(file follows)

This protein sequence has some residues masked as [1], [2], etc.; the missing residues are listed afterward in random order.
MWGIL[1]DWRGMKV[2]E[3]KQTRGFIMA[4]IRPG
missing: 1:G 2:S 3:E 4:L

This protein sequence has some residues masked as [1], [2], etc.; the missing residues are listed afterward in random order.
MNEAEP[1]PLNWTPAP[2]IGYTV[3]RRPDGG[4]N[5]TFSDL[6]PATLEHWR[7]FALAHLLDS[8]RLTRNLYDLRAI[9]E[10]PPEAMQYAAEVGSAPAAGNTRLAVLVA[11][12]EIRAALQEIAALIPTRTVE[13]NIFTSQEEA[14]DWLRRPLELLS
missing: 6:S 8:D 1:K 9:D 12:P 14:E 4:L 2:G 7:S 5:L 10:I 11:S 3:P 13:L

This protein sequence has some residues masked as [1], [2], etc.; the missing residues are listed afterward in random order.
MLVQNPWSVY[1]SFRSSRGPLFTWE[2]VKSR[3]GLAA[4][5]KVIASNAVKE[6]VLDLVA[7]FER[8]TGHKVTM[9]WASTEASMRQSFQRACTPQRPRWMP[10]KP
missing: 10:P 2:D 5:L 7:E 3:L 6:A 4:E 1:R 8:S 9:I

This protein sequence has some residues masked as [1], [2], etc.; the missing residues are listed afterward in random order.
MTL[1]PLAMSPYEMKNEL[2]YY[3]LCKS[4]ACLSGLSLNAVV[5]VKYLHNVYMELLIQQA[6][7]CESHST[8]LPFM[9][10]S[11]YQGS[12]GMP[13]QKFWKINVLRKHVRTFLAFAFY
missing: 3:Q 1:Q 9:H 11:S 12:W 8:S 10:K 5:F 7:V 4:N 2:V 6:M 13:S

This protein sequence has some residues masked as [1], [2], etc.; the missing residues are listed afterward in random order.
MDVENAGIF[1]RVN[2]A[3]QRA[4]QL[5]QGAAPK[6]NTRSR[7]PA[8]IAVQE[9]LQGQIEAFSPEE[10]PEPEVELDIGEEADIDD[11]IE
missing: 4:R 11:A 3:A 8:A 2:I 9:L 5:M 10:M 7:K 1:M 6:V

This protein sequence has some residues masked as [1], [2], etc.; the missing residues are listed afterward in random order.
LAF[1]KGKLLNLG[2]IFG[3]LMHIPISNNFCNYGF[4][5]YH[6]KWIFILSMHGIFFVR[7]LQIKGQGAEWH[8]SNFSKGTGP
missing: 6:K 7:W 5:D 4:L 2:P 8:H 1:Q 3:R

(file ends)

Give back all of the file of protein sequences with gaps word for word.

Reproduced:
This protein sequence has some residues masked as [1], [2], etc.; the missing residues are listed afterward in random order.
MWGIL[1]DWRGMKV[2]E[3]KQTRGFIMA[4]IRPG
missing: 1:G 2:S 3:E 4:L

This protein sequence has some residues masked as [1], [2], etc.; the missing residues are listed afterward in random order.
MNEAEP[1]PLNWTPAP[2]IGYTV[3]RRPDGG[4]N[5]TFSDL[6]PATLEHWR[7]FALAHLLDS[8]RLTRNLYDLRAI[9]E[10]PPEAMQYAAEVGSAPAAGNTRLAVLVA[11][12]EIRAALQEIAALIPTRTVE[13]NIFTSQEEA[14]DWLRRPLELLS
missing: 6:S 8:D 1:K 9:D 12:P 14:E 4:L 2:G 7:S 5:L 10:I 11:S 3:P 13:L

This protein sequence has some residues masked as [1], [2], etc.; the missing residues are listed afterward in random order.
MLVQNPWSVY[1]SFRSSRGPLFTWE[2]VKSR[3]GLAA[4][5]KVIASNAVKE[6]VLDLVA[7]FER[8]TGHKVTM[9]WASTEASMRQSFQRACTPQRPRWMP[10]KP
missing: 10:P 2:D 5:L 7:E 3:L 6:A 4:E 1:R 8:S 9:I

This protein sequence has some residues masked as [1], [2], etc.; the missing residues are listed afterward in random order.
MTL[1]PLAMSPYEMKNEL[2]YY[3]LCKS[4]ACLSGLSLNAVV[5]VKYLHNVYMELLIQQA[6][7]CESHST[8]LPFM[9][10]S[11]YQGS[12]GMP[13]QKFWKINVLRKHVRTFLAFAFY
missing: 3:Q 1:Q 9:H 11:S 12:W 8:S 10:K 5:F 7:V 4:N 2:V 6:M 13:S

This protein sequence has some residues masked as [1], [2], etc.; the missing residues are listed afterward in random order.
MDVENAGIF[1]RVN[2]A[3]QRA[4]QL[5]QGAAPK[6]NTRSR[7]PA[8]IAVQE[9]LQGQIEAFSPEE[10]PEPEVELDIGEEADIDD[11]IE
missing: 4:R 11:A 3:A 8:A 2:I 9:L 5:M 10:M 7:K 1:M 6:V

This protein sequence has some residues masked as [1], [2], etc.; the missing residues are listed afterward in random order.
LAF[1]KGKLLNLG[2]IFG[3]LMHIPISNNFCNYGF[4][5]YH[6]KWIFILSMHGIFFVR[7]LQIKGQGAEWH[8]SNFSKGTGP
missing: 6:K 7:W 5:D 4:L 2:P 8:H 1:Q 3:R